Chapter 2: Random Variables and Probability Distributions
By
Joan Llull
*
Probability and Statistics.
QEM Erasmus Mundus Master. Fall 2015
Main references:
— Mood: I.3.2-5; II; III.2.1, III.2.4, III.3.1-2; V.5.1; Appendix A.2.2, A.2.4
— Lindgren: 1.2; 3.1 to 3.3, 3.5; 4.1 to 4.6, 4.9, 4.10; 6.1, 6.5, 6.8; (3.2)
I.
Preliminaries: An Introduction to Set Theory
We start this chapter with the introduction of some tools that we are going to
use throughout this course (and you will use in subsequent courses).
First, we
introduce some definitions, and then describe some operators and properties of
these operators.
Consider a collection of objects, including all objects under consideration in a
given discussion. Each object in our collection is an
element
or a point. The
totality of all these elements is called the
space
, also known as the universe, or
the universal set, and is denoted by Ω. We denote an element of the set Ω by
ω
.
For example, a set can be all the citizens of a country, or all the points in a plane
(i.e. Ω =
R
2
, and
ω
= (
x, y
) for any pair of real numbers
x
and
y
). A partition of
the space Ω is called a
set
, which we denote by calligraphic capital Latin letters,
with or without subscripts. When we opt for the second, we define the catalog of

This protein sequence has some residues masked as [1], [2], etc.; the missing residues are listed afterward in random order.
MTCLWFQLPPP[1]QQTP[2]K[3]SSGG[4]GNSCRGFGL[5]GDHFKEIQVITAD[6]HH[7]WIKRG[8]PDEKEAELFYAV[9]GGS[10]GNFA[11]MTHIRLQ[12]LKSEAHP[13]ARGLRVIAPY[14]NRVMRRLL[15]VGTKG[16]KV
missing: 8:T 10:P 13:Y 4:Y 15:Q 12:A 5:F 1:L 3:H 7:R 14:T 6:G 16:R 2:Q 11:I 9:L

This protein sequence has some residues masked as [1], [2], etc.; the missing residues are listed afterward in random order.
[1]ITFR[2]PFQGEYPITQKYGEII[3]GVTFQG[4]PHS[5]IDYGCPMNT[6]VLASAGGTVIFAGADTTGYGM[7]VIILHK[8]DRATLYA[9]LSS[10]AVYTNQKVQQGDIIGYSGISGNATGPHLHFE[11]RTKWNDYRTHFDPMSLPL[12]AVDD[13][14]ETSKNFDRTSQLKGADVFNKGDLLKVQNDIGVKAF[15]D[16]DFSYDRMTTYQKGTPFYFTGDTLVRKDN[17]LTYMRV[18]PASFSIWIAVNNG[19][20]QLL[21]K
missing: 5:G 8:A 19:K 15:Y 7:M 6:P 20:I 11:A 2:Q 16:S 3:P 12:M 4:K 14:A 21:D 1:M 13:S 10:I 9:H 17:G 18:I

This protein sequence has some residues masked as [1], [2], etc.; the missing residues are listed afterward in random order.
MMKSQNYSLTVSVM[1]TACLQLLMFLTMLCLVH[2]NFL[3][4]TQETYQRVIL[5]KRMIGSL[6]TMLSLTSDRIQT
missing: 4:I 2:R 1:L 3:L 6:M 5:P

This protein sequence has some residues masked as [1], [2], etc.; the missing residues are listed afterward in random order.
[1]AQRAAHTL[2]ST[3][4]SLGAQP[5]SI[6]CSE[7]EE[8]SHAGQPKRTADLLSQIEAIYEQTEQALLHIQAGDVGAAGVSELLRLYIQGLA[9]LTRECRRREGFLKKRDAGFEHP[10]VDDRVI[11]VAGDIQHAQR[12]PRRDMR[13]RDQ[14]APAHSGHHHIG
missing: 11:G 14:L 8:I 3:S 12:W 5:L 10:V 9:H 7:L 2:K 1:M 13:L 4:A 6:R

all possible incides as the
index set
, which we denote by Λ (for example, if we
consider the sets
A
1
,
A
2
, and
A
3
, then Λ =
{
1
,
2
,
3
}
.
To express that an element
ω
is part of a set
A
, we write
w
∈ A
, and to state
the opposite, we write
w /
∈ A
. We can define sets by explicitly specifying all its
elements (e.g.
A
=
{
1
,
2
,
3
,
4
,
5
,
6
}
), or implicitly, by specifying properties that
describe its elements (e.g.
A
=
{
(
x, y
) :
x
∈
R
, y
∈
R
+
}
). The set that includes
no elements is called the
empty set
, and is denoted by
∅
.
Now we define a list of operators for sets:
•
Subset
: when all elements of a set
A
are also elements of a set
B
we say
that
A
is a subset of
B
, denoted by
A ⊂ B
(“
A
is contained in
B
”) or
B ⊃ A
*
Departament d’Economia i Hist`
oria Econ`
omica.
Universitat Aut`
onoma de Barcelona.
Facultat d’Economia, Edifici B, Campus de Bellaterra, 08193, Cerdanyola del Vall`
es, Barcelona
(Spain). E-mail: joan.llull[at]movebarcelona[dot]eu. URL: .
1

(“
B
contains
A
”).
•
Equivalent set:
two sets
A
and
B
are equivalent or equal, denoted
A
=
B
if
A ⊂ B
and
B ⊂ A
.
•
Union
: the set that consists of all points that are either in
A
, in
B
, or in
both
A
and
B
is defined to be the union between
A
and
B
, and is denoted
by
A ∪ B
. More generally, let Λ be an index set, and
{A
λ
} ≡ {
A
λ
:
λ
∈
Λ
}
,
a collection of subsets of Ω indexed by Λ. The set that consists of all points
that belong to
A
λ
for at least one
λ
∈
Λ is called the union of the sets
{A
λ
}
,
denoted by
∪
λ
∈
Λ
A
λ
. If Λ =
∅
, we define
∪
λ
∈
∅
A
λ
≡
∅
.

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